I think you nailed it. I go to these people like a moth to a flame, because when they're thriving is when they're placed in a role where people need solutions to problems. And when friends and family come to you for advice and support, it feels so great, that energy just comes of, Yes. OK, what's the problem? I'm going to solve it for you. The struggling piece is when you're deemed negative for addressing problems or potential problems that you see could arise in a given situation -- and also, when it seems the world around you is ignoring a problem or sweeping it under the rug. That'd be probably quite bothersome for someone high in Restorative.
Jim Collison 3:09
When I was managing IT resources, I saw a lot of Restorative in a lot of our QA folks, and I think we've come a long way -- in software development, we've come a long way from the old days of, like, you know, QA trying to find the bugs and they, in there, and they were always, nobody, you know, developers aren't always appreciative of that, like they, like they used to be. I think those processes have changed. But how, you know, you talk about, cause sometimes they get a negative or they can get a little bit of a vibe of you're always presenting the problems. I think the struggling is when those problems can't be fixed -- their problems. They need to be, right -- they need to be fixed. And that struggling is sometimes, no matter what I do, we can't fix this problem.
Jaclynn Robinson 3:52
Yes. And then it becomes endless rumination.
Jim Collison 3:55
Yeah, yeah. Or, or hopelessness. Like, no matter what I do, I can't, there's nothing I can do to solve this. And we may have seen examples of this over the last couple of years, just as there were just situations we couldn't work around. And I think for some of those folks with heightened Restorative, they may be coming out of this time, and hopefully, you know, coming out with some hope of maybe some things can change. We've been spending the season thinking about this wellbeing. Can you, and you've got an example in the, in Appendix 1 by each element of wellbeing. We've got an example. Walk us through one of those.
Jaclynn Robinson 4:33
Yes. So just like Responsibility, I went right back to physical wellbeing for this one. It's one I don't think we think about sometimes, so I wanted to pull it out of the hat. So for physical wellbeing, encourage this person to think of their physical issues as problems they need to fix. They will be more successful when they think of improving their physical wellbeing this way.
For those with Restorative, how can it be used to support others?
Jim Collison 4:55
Well, that's a good challenge. I'm -- anybody who wants to fix my physical problems, I'm all for it. Just, if you need that, I can, I can. It's a never, you know, a never-ending battle. We have 4 of the other elements out there as well -- a great resource for you to go back and in Appendix 1 and use that like you would, as you're spending time coaching or working with yourself or just mentoring someone, a great opportunity. Resources are available there in Appendix 1. Jaclynn, thanks for your work on that, by the way. You had a big part of almost every single word written back there. So thank you for the work that you did back there as well. So let's talk a little bit about how Restorative can support others.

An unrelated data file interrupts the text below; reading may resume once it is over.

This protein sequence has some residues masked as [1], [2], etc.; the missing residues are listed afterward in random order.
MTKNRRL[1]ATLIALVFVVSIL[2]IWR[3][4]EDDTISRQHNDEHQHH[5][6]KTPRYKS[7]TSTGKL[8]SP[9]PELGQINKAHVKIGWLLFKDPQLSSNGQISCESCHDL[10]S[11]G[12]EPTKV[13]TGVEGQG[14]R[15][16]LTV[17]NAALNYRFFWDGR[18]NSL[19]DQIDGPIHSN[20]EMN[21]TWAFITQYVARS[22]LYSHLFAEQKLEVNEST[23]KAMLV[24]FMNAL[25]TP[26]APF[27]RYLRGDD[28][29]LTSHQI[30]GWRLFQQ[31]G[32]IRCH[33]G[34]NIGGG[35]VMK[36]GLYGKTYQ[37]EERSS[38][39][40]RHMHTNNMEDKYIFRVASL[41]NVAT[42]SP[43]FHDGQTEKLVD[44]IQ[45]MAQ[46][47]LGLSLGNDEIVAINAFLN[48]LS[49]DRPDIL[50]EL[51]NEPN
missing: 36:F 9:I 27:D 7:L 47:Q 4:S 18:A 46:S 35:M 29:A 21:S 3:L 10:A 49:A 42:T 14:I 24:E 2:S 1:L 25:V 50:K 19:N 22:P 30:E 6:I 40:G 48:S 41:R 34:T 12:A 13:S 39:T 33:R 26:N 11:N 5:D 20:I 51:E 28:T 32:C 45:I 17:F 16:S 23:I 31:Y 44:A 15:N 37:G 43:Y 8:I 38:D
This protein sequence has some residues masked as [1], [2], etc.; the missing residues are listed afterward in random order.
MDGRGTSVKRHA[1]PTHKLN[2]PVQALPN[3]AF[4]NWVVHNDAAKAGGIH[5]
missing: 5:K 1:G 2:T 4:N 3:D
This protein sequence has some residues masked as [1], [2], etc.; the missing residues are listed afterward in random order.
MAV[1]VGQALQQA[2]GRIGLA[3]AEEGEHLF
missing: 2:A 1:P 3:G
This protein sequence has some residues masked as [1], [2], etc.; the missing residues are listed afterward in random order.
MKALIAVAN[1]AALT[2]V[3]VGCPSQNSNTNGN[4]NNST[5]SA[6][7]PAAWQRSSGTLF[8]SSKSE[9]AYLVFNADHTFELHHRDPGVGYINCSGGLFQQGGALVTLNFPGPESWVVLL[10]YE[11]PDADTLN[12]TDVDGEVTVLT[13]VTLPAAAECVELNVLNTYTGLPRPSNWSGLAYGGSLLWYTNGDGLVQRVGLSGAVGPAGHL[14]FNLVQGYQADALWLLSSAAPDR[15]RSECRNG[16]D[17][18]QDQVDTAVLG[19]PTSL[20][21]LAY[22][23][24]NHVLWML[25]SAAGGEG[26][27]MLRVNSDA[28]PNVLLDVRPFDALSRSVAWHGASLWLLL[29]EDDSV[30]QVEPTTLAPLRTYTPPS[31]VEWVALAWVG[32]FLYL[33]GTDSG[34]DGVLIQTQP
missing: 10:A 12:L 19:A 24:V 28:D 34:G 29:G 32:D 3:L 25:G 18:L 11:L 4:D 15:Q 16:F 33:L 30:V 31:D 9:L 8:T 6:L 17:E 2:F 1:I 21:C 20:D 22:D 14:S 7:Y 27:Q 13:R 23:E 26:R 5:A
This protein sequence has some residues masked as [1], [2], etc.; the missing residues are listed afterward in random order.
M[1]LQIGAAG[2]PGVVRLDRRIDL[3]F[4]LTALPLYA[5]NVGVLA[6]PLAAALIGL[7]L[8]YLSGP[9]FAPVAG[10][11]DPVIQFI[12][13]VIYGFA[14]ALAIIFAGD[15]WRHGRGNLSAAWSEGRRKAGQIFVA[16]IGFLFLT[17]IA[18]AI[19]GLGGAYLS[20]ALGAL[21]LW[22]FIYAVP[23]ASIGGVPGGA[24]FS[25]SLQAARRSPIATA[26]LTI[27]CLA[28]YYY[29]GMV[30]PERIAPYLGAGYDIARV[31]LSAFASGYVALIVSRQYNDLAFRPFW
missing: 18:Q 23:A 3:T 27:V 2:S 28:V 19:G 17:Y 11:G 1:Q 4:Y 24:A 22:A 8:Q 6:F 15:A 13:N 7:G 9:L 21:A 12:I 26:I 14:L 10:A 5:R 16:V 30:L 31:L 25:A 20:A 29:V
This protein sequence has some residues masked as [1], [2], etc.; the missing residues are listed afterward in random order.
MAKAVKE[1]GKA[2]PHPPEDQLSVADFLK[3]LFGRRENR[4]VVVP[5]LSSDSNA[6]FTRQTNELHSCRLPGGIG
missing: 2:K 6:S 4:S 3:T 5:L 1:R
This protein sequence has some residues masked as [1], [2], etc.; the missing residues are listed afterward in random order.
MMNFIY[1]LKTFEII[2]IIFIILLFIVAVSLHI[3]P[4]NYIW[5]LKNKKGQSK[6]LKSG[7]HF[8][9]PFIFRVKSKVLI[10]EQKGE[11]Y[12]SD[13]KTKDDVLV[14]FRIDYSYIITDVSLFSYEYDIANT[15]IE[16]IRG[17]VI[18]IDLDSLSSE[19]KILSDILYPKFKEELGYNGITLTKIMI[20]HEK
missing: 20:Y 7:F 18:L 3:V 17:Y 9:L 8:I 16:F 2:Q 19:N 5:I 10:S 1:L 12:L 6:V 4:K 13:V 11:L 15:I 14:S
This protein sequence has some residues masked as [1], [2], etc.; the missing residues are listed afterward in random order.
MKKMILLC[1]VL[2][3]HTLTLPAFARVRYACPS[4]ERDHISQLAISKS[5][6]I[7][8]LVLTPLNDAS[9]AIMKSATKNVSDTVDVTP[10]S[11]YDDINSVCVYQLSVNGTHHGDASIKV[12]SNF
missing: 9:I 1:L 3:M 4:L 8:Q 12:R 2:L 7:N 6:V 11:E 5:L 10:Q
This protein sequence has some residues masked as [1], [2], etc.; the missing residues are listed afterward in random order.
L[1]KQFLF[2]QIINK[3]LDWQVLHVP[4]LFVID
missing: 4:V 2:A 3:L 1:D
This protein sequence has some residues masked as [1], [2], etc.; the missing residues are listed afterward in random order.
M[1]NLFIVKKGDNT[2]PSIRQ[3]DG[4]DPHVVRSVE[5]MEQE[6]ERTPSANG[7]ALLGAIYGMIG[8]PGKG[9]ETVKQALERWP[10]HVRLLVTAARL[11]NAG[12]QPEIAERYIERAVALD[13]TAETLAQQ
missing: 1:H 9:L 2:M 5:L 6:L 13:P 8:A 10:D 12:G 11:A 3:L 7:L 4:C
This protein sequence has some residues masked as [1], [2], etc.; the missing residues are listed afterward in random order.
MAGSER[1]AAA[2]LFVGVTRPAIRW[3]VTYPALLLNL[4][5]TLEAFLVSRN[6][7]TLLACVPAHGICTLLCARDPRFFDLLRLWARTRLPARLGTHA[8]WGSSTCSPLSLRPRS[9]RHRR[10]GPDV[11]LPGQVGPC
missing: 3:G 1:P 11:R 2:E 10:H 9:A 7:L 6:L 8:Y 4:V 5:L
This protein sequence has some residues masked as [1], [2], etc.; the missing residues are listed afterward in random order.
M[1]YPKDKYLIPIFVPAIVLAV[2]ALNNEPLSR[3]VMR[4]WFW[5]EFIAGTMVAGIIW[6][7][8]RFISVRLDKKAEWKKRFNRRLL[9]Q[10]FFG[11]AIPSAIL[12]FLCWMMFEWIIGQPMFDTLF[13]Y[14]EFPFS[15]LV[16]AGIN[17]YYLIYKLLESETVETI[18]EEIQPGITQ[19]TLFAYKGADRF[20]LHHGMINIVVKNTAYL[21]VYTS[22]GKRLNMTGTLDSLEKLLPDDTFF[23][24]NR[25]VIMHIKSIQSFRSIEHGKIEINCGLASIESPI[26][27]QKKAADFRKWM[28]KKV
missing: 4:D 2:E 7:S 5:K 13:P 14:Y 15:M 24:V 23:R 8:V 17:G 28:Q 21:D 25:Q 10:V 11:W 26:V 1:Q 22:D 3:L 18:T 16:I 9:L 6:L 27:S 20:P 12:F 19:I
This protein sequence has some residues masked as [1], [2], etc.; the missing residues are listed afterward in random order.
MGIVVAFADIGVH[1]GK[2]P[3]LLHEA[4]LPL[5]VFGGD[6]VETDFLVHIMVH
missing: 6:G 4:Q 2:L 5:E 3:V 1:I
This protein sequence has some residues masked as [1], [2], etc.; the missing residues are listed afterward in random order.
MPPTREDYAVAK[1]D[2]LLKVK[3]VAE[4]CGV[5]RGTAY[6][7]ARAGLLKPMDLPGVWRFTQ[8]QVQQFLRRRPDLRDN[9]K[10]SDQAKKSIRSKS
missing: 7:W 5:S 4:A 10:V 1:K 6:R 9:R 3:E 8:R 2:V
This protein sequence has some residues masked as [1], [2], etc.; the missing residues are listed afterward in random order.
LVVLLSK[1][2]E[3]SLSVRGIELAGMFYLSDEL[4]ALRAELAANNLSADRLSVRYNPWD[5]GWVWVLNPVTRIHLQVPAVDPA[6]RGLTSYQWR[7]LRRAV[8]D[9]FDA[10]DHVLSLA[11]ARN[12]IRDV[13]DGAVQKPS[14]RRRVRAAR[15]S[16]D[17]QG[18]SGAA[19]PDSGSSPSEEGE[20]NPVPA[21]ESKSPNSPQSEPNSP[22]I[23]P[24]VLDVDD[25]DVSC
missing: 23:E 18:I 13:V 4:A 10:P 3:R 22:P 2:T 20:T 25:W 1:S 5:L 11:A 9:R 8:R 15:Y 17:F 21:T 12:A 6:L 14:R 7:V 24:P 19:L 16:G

Jaclynn Robinson 5:47
Well, if you are a manager, or you're leading a team, when there are barriers and frustrations hindering the workflow of your direct reports, they can count on you to take on the problem and find a resolution. So you are offering that sense of stability and, even going back to what you were saying earlier, Jim, hope. Because, you know, there's hope that we're going to get out of this rut that we're in or this, this bottleneck that's occurring. If you're on a team, others might not see a way out of adversity or feel they are the best candidate for troubleshooting issues that come up. But if they know how much you thrive in that area, they can come to you as the fixer and problem solver. So oftentimes, too, it's just highlighting maybe the enjoyment you have for problem solving. And as an individual, where others might shy away from constructive feedback, you tend to embrace it. You have a willingness to fix your shortcomings or skills. And from this talent lens, where we think about focusing on strengths, you are OK, from the constructive feedback side, of, Hey, this is a blind spot I'm recognizing in, you know, you know, one of your Top 10 themes, and you might embrace that a lot more openly than some folks.